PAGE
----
‘Scape­goat’ of­fi­cer pre­dicted train driver short­fall

The Courier-Mail - - STATE POLITICS -

ces can­celled – yes­ter­day broke his si­lence to blame the union and Gov­ern­ment for the saga.

He said union-ne­go­ti­ated crew breaks that com­pli­cated ros­ter­ing were squarely to blame for mass can­cel­la­tions that plagued the net­work from Oc­to­ber last year after the open­ing of the Red­cliffe line and in­tro­duc­tion of a new timetable.

But a se­cret re­port writ­ten by Mr Wright in May 2013 shows that, even be­fore the new rules and timetable, he fore­saw the im­pend­ing trou­ble.

His Work­force and Re­source Plan 2013-18, seen by The Courier-Mail, said de­mand would far out­strip driver num­bers by De­cem­ber 2016 – that’s just three months after the prob­lems ac­tu­ally hap­pened.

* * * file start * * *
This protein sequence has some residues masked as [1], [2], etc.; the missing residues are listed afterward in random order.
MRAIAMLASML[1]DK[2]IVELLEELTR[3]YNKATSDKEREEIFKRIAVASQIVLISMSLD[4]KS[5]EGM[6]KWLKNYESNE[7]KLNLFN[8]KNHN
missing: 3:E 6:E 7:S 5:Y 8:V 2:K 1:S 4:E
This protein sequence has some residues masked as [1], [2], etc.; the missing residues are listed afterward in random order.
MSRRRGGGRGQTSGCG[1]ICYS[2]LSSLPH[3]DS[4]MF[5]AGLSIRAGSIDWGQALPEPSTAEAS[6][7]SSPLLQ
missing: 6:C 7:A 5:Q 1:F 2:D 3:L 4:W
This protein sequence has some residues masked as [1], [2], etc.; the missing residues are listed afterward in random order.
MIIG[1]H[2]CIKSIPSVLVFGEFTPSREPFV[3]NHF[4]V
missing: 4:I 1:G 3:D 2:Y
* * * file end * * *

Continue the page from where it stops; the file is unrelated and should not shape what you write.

“If ser­vices con­tin­ued un­der cur­rent op­er­at­ing mod­els (ie ‘busi­ness as usual’), a gap of 28 driv­ers per month and 33 guards per month (av­er­aged over five years) has been iden­ti­fied over com­ing years,” it said.

But Mr Wright told the ABC there would have been no is­sues last year if it hadn’t been for the new union breaks.

Drop­ping them would have fixed the prob­lem “straight away”. He said he had been frus­trated that for­mer trans­port min­is­ter Stir­ling Hinch­liffe had not lis­tened to his ad­vice.

“I think that I was a scape­goat for some­thing that could have been fixed had the right peo­ple taken ac­tion to lis­ten to

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